- The greater the slope at a point, the greater the speed.

- The slope of the graph is called the acceleration.
- The concept of slope still applies even though this graph is not composed of straight lines.
- The slope is negative at points A and D and positive at points B and E.

- The simplest real-life example of motion under constant acceleration is the motion of objects near the surface of the Earth and ignoring air resistance.

- It can fall due to gravity.

- A rock is dropped from a cliff.

- Sometimes we don't have to set gravity as negative.
- As long as you match the positive or negative with gravity, you can choose any coordinate system you want.

- There is a negative in front of the 80 because the rock fell down.

- A baseball is thrown with an initial speed of 20 m/s.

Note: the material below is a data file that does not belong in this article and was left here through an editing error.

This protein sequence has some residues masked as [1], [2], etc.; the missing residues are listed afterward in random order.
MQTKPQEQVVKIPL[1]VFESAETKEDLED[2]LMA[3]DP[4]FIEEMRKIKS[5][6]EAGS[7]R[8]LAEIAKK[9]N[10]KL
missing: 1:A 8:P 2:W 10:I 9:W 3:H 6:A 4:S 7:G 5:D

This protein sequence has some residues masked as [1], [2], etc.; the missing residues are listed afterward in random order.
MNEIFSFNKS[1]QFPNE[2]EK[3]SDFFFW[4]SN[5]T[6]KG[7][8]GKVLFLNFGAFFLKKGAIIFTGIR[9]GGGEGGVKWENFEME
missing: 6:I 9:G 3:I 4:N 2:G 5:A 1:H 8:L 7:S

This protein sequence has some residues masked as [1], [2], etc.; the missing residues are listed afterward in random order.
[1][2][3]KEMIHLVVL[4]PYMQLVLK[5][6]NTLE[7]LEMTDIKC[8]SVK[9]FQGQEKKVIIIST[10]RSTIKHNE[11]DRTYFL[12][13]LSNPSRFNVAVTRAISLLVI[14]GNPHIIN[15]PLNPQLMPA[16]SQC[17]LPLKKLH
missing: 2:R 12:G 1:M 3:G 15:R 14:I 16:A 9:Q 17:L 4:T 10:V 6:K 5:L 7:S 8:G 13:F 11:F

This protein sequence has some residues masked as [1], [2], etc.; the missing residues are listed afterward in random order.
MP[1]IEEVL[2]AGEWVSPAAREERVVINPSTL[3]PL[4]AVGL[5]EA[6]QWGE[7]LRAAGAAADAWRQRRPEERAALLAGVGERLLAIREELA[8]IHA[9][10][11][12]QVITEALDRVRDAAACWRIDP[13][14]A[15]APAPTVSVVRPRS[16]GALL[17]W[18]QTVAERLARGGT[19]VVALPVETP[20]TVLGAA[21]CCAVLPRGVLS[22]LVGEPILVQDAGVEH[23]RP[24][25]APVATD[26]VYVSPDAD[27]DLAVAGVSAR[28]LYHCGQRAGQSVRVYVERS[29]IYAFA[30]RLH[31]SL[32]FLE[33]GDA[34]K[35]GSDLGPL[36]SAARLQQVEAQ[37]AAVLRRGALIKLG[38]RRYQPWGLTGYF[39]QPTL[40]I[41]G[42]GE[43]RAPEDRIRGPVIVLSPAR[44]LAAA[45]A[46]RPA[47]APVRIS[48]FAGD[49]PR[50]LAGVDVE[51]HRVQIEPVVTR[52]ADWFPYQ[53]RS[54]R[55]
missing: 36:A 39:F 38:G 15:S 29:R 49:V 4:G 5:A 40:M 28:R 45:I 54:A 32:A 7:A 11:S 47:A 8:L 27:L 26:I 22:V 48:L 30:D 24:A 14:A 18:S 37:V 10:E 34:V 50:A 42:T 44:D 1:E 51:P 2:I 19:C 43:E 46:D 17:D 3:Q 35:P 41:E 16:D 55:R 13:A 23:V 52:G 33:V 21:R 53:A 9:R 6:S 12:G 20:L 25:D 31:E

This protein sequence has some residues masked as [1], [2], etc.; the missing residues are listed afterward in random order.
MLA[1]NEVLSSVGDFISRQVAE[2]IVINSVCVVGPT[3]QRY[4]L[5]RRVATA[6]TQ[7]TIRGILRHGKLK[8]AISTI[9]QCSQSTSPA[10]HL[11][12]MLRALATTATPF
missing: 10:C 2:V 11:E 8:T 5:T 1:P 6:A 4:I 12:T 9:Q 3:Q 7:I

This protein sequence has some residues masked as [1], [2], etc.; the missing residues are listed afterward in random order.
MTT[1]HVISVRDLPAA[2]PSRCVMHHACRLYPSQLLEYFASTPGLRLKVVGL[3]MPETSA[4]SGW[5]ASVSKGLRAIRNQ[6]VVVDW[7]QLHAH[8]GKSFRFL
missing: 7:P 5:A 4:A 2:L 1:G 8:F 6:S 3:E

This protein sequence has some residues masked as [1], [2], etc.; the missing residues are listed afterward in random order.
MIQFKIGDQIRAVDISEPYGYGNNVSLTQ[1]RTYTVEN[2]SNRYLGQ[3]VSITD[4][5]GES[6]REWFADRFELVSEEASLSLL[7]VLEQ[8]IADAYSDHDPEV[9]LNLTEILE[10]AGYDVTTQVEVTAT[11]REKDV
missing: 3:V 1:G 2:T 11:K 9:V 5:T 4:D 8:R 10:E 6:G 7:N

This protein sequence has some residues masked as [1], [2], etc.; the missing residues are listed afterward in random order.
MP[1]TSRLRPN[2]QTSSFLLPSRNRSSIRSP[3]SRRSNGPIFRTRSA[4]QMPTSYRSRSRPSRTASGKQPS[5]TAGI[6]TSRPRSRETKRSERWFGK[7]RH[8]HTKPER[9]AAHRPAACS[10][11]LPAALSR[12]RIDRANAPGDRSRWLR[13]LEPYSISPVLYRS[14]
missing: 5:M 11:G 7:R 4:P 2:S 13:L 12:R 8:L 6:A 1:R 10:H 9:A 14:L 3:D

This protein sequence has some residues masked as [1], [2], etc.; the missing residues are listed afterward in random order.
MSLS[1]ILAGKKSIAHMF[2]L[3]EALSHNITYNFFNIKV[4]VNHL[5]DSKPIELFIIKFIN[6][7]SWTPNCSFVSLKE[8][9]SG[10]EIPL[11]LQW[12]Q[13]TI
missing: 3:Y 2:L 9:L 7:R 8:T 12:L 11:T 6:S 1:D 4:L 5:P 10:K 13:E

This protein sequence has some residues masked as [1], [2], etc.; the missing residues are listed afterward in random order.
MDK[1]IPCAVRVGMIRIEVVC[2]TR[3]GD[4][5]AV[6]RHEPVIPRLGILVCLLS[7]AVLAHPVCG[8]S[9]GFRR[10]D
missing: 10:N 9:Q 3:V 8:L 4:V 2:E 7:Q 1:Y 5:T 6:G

- The Big Five equation is used.

- The time it takes for an object to be thrown straight up is the same as the time it takes for an object to fall down.

- An object is falling with a speed of 20 m/s after being thrown straight down.

- The object in front of the 40 is moving in the down direction.

- A baseball hit by a bat, a golf ball struck by a club, and a tennis ball hit from the baseline are examples of objects that don't follow a straight-line path.
- The object will travel along a parabolic trajectory if we launch it at an angle other than straight upward and only consider the effect of gravity.

- The horizontal and vertical motions are analyzed separately using the Big Five.
- The key to projectile motion problems is this.